[show abstract][hide abstract] ABSTRACT: Idiopathic intussusception is one of the most common causes of small bowel obstruction in children. In the event of failed radiological reduction, laparotomy remains the treatment of choice. There is still no agreement in pediatric surgery about safety and effectiveness of the use of minimally invasive surgery in this common pediatric condition. By reviewing available data we aimed to establish whether laparoscopy should be the primary technique in the surgical reduction of intussusception.
A systematic review of all publications on the laparoscopic treatment of pediatric intussusception from January 1990 to April 2012 was performed. The following variables were analyzed: age, laparoscopic success rate, reason for conversion, enterotomy rate, operative time, complications, and length of stay (LOS).
Ten retrospective studies treating 276 cases of laparoscopically reduced intussusception were identified. A total of 80 conversions corresponded to a 71.0% laparoscopic success rate. Only one case of intraoperative iatrogenic intestinal perforation was reported (0.4%). Postoperative complications occurred in 8 patients (2.9%), and adhesive small bowel obstruction was reported in 1 case (0.4%). Recurrence rate after laparoscopy was 3.6%. Three of 10 papers compared results between laparoscopic and open reduction of intussusception showing a shorter mean LOS in the former group (4.0 vs. 7.1days, p<0.01).
Laparoscopy is safe and effective in the treatment of pediatric intussusception. Tertiary centers with adequate minimally invasive skills should establish laparoscopy as the primary surgical technique in the treatment of this condition.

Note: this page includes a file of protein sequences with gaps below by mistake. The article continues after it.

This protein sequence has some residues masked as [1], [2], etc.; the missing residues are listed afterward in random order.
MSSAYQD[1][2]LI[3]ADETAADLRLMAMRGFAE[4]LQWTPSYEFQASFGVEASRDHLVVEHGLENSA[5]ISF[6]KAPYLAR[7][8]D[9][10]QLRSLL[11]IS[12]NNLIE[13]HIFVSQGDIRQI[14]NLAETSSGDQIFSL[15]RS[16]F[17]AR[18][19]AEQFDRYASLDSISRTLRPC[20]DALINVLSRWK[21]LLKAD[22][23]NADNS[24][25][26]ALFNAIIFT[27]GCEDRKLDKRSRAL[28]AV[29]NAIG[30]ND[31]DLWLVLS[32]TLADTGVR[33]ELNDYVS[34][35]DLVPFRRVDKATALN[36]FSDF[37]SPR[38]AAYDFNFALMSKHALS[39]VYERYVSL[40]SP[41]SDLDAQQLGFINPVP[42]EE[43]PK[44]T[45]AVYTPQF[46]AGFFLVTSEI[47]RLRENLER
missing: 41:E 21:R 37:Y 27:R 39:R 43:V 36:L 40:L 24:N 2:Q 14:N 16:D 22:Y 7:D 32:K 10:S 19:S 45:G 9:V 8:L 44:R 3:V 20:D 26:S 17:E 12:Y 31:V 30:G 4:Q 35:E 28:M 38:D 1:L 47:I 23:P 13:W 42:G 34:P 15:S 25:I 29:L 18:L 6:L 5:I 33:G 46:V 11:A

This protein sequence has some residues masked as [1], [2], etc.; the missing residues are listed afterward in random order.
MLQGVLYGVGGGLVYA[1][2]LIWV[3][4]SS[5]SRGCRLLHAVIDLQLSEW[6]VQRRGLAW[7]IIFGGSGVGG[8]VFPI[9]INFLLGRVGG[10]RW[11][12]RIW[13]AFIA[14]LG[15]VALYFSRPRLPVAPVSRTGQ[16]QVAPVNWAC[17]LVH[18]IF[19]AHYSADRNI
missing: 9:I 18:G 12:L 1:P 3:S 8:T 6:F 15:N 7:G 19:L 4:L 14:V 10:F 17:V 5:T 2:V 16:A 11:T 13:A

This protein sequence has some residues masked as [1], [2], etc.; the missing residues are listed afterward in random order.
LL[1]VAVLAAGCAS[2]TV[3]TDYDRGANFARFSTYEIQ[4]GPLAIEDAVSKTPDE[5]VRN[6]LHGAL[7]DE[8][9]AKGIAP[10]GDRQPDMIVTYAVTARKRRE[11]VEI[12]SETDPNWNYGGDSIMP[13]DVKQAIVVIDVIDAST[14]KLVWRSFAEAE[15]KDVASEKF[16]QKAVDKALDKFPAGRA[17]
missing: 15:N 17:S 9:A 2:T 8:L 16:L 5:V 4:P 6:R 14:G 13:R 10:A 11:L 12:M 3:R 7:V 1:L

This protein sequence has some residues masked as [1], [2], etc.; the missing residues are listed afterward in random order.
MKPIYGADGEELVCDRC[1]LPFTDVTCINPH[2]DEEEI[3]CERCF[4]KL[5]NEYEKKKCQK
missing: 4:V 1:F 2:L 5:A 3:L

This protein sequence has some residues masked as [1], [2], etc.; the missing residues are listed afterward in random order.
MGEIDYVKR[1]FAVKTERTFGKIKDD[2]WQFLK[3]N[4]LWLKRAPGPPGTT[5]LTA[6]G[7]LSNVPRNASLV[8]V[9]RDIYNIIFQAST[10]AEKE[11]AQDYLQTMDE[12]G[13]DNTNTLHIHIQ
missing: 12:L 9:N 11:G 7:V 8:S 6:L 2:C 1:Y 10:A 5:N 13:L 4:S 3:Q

Journal of Pediatric Surgery 08/2013; 48(8):1789-93. · 1.38 Impact Factor
[show abstract][hide abstract] ABSTRACT: Diarrhoea is the most frequent health problem among travellers in the tropics. However, data on the spectrum and relevance of enteropathogens in international travellers with and without diarrhoea are limited. Stool samples from 114 cases of diarrhoea in travellers returning from the tropics were collected for microbiological examination and PCR for norovirus genogroups I and II, enteroaggregative Escherichia coli (EAEC), and enterotoxigenic E. coli (ETEC) producing heat-labile toxin (LT) and heat-stable toxin (ST). Travel and laboratory data of cases were compared with those of 56 travellers without diarrhoea. Among cases, EAEC was found in 45% of stool samples, followed by LT-ETEC (20%), ST-ETEC (16%), Blastocystis hominis (15%), Campylobacter jejuni (12%), norovirus (11%), Giardia lamblia (6%), Shigella spp. (6%), and Salmonella spp., Cryptosporidium spp., and Cyclospora cayetanensis (3% each). However, only for EAEC, ST-ETEC, Blastocystis and Campylobacter was the prevalence significantly higher among cases than among controls. Co-infections were common: 61% for cases and 13% for controls. The most common travel destination was Asia (54%), followed by Africa (35%) and Latin America (9%). The highest relative risk for diarrhoea was calculated for travellers to West Africa, East Africa, and South Asia. In this study, EAEC, LT-ETEC and ST-ETEC were detected most frequently in cases of travellers' diarrhoea. Although enteric infections with EAEC, ST-ETEC and Campylobacter often cause diarrhoea, the pathogenetic relevance remains unclear for most of the other enteropathogens, because of significant prevalence rates also being seen in controls without diarrhoea and the high frequency of co-infections.